Anima Mundi (n.) of Latin animus "the rational soul; life; the mental powers, intelligence" (see animus). For earlier use in the sense "soul, vital principle," "spiritual essence, distinct from matter and supposed in the philosophy of Pythagoras and Plato to be diffused throughout the universe, organizing and acting through the whole of it," 1670s, Medieval Latin, literally "soul of the world;" used by Abelard to render Greek psyche tou kosmou.
From fem. of Latin animus "the rational soul; life; the mental powers, intelligence" (see animus) + genitive of mundus "universe, world"
Proto-Indo-European root meaning "to breathe." It forms all or part of: anemo-; anemometer; anemone; anima; animadversion; animadvert; animal; animalcule; animalistic; animate; animation; animatronic; anime; animism; animosity; animus; Enid; equanimity; longanimity; magnanimous; pusillanimous; unanimous.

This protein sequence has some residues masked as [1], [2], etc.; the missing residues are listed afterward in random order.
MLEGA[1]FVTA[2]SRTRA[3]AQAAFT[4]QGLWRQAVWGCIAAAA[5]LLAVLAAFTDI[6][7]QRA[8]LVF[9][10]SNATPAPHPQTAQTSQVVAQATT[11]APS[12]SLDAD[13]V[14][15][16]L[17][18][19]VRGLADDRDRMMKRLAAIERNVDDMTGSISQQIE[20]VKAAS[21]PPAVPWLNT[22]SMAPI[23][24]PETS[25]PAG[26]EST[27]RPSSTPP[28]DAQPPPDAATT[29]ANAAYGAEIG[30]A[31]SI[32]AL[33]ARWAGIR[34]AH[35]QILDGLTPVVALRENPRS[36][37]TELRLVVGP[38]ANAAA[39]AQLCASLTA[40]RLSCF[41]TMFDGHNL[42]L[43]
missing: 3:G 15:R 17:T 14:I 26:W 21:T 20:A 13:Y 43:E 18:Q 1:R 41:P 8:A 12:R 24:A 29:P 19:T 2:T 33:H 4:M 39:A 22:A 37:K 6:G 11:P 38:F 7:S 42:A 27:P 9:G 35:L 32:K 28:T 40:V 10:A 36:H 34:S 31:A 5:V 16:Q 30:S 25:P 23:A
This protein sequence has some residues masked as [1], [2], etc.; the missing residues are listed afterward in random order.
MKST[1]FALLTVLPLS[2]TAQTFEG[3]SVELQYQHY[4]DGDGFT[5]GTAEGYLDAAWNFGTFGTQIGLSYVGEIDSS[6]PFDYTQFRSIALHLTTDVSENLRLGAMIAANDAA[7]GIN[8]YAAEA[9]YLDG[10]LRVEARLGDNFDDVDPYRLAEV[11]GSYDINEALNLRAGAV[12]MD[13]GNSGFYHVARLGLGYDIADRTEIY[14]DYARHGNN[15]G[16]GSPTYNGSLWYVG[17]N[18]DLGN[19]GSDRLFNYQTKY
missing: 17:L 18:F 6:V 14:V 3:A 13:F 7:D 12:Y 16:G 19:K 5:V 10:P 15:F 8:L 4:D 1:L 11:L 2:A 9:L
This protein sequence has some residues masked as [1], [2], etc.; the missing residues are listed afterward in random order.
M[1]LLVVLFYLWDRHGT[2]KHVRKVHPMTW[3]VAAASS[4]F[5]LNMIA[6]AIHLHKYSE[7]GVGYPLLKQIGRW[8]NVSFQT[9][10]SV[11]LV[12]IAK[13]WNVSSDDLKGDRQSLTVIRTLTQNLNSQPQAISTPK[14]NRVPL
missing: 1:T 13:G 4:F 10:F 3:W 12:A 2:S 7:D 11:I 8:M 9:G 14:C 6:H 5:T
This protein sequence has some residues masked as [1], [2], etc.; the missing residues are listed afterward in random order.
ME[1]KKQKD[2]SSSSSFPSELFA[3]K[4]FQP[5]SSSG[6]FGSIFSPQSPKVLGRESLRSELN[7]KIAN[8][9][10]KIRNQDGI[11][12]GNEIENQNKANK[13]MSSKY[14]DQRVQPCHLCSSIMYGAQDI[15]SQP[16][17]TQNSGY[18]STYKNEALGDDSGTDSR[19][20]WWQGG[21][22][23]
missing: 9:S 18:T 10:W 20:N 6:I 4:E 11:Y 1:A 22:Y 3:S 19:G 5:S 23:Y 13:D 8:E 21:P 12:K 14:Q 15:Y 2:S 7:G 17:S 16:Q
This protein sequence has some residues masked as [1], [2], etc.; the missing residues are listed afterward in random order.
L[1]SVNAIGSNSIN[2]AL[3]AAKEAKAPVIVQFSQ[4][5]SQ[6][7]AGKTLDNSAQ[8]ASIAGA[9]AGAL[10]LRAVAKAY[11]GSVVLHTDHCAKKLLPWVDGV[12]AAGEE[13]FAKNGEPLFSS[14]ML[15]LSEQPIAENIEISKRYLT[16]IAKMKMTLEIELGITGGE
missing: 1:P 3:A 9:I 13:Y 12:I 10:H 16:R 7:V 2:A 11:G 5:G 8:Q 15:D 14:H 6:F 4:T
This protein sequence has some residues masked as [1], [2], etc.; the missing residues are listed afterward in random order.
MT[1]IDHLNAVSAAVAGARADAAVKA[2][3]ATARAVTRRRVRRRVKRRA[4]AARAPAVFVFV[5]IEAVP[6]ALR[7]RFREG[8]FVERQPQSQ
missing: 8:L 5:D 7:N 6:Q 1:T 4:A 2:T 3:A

It is the hypothetical source of evidence for its existence is provided by: Sanskrit aniti "breathes;" Greek anemos "wind;" Latin animus "rational soul, mind, life, mental powers, consciousness, sensibility; courage, desire," anima "living being, soul, mind, disposition, passion, courage, anger, spirit, feeling;" Old Irish anal, Welsh anadl "breath," Old Irish animm "soul;" Gothic uzanan "to exhale," Old Norse anda "to breathe," Old English eðian "to breathe;" Old Church Slavonic vonja "smell, breath;" Armenian anjn "soul." #sanskrit #mental #slavonic #indo #philosophy #mind #soul #armenian #spirit #courage #welsh #greek #breath #being #soulmate #passion #english #pythagoras #anger #feeling